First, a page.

Singapore's skyline shrouded in haze.
SINGAPORE: The haze enveloping Singapore reached unhealthy levels on Thursday, with the PSI recording hitting a high of 108.
The National Environment Agency (NEA) says the three—hour Pollutant Standards Index (PSI) reading rose to 108 at 6pm, after crossing over the 100—mark at 5pm.
The highest three—hour PSI recorded for Singapore was 226 on 18 September, 1997.
A PSI reading of 0—50 means the air quality is in the good range; 51—100 moderate range; 101—200 unhealthy range; 201—300 very unhealthy; and above 300 hazardous.
NEA says that when the air quality is in the unhealthy range, those with underlying conditions such as chronic heart or lung ailments may experience a mild aggravation of their symptoms.
Those without underlying conditions may also experience eye irritation, sneezing or coughing.
It advises those with underlying conditions to reduce physical exertion and outdoor activities.
But since the haze started clouding the skies on 16 October, the number of people visiting the polyclinics for upper respiratory tract infections has not risen.
Figures provided by SingHealth showed that some 1,300 patients visited its polyclinics with such complaints on Monday, some 1,000 on Tuesday and 940 on Wednesday.
The figures were similar to last week’s attendance.
NEA said on Wednesday that Singapore can expect more hazy days ahead. It also said that hot spot activities in Sumatra are expected to persist or escalate.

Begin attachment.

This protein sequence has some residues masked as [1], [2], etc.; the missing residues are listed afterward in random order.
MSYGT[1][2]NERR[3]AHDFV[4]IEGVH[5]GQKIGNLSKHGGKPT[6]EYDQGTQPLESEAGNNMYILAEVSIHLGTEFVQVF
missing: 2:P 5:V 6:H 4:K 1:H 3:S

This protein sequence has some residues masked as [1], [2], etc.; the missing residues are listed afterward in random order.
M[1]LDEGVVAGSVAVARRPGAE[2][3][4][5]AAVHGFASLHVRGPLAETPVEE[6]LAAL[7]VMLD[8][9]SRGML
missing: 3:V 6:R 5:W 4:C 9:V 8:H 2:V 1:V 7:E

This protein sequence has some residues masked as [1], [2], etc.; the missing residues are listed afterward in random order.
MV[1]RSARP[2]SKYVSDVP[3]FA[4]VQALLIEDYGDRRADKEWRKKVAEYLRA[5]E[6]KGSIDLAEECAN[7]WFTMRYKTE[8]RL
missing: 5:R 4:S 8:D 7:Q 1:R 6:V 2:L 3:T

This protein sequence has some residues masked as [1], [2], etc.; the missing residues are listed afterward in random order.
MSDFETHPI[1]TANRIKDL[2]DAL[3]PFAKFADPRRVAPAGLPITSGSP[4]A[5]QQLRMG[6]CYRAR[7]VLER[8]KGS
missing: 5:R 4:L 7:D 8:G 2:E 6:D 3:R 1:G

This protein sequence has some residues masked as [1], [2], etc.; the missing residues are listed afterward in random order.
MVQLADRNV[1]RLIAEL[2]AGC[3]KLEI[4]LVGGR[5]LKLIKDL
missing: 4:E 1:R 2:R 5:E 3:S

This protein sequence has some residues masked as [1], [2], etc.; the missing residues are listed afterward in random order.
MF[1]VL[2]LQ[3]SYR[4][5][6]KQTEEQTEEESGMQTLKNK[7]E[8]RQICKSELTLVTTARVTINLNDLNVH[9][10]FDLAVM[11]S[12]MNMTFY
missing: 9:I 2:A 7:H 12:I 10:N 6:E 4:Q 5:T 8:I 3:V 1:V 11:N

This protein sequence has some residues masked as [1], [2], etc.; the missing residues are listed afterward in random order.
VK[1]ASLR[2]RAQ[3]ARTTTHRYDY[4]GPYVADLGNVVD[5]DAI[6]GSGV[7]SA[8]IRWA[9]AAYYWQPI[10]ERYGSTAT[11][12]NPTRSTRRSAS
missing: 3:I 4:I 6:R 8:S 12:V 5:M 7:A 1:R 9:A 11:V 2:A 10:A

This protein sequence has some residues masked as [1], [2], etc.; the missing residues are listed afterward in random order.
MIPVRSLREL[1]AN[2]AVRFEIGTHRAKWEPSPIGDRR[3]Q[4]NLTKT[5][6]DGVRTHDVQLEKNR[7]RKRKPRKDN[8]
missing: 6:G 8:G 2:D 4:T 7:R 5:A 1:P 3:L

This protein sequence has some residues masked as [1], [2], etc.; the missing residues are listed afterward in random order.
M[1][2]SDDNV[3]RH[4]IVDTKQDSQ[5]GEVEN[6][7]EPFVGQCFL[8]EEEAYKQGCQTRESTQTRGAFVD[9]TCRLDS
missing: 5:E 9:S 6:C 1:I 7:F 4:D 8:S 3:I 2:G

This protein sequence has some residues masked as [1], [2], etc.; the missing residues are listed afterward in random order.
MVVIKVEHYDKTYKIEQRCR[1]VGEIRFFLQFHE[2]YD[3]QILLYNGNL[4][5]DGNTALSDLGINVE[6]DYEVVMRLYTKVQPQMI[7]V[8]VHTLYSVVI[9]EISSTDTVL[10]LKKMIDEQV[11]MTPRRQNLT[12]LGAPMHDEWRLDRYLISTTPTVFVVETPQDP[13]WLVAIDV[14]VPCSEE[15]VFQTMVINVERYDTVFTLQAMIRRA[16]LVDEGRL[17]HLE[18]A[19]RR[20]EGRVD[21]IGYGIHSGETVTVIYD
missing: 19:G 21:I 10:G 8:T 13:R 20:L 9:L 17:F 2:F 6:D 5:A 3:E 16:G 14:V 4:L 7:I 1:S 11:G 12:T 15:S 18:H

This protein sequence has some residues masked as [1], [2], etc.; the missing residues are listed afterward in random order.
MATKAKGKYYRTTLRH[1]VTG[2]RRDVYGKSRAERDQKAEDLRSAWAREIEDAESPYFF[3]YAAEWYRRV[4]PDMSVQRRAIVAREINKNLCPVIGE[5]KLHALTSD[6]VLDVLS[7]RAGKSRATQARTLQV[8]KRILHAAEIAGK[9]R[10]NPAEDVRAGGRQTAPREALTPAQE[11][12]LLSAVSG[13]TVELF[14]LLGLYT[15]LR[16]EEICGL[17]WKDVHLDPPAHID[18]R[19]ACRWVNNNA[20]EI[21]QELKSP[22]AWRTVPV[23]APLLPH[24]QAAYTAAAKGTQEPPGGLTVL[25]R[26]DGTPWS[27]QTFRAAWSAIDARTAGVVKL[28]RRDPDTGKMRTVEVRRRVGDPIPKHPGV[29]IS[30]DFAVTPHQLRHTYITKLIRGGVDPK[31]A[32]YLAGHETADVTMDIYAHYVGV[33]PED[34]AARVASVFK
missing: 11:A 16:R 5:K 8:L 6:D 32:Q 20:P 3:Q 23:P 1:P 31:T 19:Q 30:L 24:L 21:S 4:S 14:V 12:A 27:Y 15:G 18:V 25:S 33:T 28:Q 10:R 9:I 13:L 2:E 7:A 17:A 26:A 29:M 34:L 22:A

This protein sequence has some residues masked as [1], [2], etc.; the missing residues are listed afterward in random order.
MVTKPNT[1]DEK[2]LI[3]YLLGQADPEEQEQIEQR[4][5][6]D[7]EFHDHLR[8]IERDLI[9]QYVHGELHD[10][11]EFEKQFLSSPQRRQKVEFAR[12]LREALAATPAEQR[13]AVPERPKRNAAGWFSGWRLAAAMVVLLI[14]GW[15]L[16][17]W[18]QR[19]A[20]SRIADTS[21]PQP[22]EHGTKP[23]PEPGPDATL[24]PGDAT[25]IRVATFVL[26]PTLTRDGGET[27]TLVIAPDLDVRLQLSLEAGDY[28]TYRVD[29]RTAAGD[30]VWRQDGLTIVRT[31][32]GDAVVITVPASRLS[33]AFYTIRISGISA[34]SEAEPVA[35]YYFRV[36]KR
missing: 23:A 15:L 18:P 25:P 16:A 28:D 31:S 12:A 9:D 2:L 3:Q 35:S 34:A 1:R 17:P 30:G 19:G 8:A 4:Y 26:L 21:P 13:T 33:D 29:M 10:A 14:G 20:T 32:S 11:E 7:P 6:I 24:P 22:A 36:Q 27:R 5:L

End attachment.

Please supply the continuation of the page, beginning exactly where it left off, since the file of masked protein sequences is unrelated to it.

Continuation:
The NEA also said Environment Minister Yaacob Ibrahim had on Thursday expressed "deep concern" about the haze to his Indonesian counterpart Gusti Muhammad Hatta.
"Minister expressed his deep concern that the haze situation would further deteriorate if Indonesia does not put in place immediate and enhanced measures to curb the hotspot situation in Sumatra," it read.
"He urged Indonesia to allocate the necessary resources, and implement timely and effective measures to solve the haze situation."
Minister Yaacob also reiterated Singapore’s offer of assistance to augment Indonesia’s efforts to combat the haze problem, including helping to put out the fires in Sumatra.
The problem has also affected Malaysia, where schools in the coastal town of Muar have been closed since Wednesday after the air quality reached dangerous levels.
The haze came less than a week after an Association of Southeast Asian Nations (ASEAN) meeting in Brunei on how to deal with the problem. Channel NewsAsia understands the Indonesian minister did not attend that meeting but was at other meetings the next day.
Meanwhile, Singapore’s inter—agency Haze Task Force — comprising representatives from government agencies and chaired by NEA — has also drawn up a set of action plans to mitigate the haze impact.
The task force met on Thursday afternoon to prepare for the activation of the Haze Action Plan to deal with the deteriorating smoke haze situation. The Haze Action Plan spells out the measures that each agency would take to minimise the impact of the haze on the public at different levels of PSI.
The haze was a hot discussion topic on the Internet.
"OMG... No wonder I’m feeling so terrible today," said candycetoh in a message on the social messaging site Twitter.
Eunicekohh tweeted: "I’m already tearing and can’t breathe properly."
In a Facebook post, Farin Jaffar said he was "super irritated" with the haze.
"I can feel my eyes getting watery," he wrote.
Haze caused by the fires in Indonesia builds up during the dry season when farmers clear their land by burning, affecting tourism and contributing to health problems across the region.
Indonesia’s government has outlawed land—clearing by fire but weak law enforcement means the ban is largely ignored.
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